Parents in the US are not prioritising their children’s faith, a new study has suggested.
According to the Pew Research Centre, only around a third of US parents believe it’s “very important” to share their religious beliefs with their children.
In fact, only white Evangelical and black Protestant communities appear to prioritise their children’s faith.
The study questioned almost 4,000 parents with children under the age of 18, asking them about a range of topics to determine trends in modern parenting.
It’s an issue that spans the political divide, with both republicans and democrats equally likely to say the matter is of any importance, the research suggests.
However, there is a major difference in regard to race - only 40 per cent of black parents and 39 per cent of Hispanic parents that participated in the Parenting in America Today study said that it’s extremely or very important to them that their children share their religious beliefs.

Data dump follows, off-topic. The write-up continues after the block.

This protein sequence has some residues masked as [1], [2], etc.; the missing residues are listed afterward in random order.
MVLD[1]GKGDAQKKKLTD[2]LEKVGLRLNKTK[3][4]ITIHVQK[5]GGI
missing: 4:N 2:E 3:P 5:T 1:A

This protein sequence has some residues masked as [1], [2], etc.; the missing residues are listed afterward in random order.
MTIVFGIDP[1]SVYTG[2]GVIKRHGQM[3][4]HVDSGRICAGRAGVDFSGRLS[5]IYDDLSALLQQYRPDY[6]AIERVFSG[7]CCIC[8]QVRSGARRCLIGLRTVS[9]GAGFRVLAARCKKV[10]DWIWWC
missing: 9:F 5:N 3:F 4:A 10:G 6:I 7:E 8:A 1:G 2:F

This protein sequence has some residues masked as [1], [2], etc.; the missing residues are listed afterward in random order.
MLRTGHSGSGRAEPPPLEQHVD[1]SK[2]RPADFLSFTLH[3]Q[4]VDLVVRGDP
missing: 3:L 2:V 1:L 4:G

The percentage is lower among white and Asian parents, reaching only 32 per cent.
However, around 70 per cent of white Evangelical parents and 53 per cent of black Protestants agree that it is important that their children share their same religious beliefs.
That being said, the figure is considerably lower amongst white non-Evangelicals - 29 per cent - and 35 per cent amongst of Catholic parents.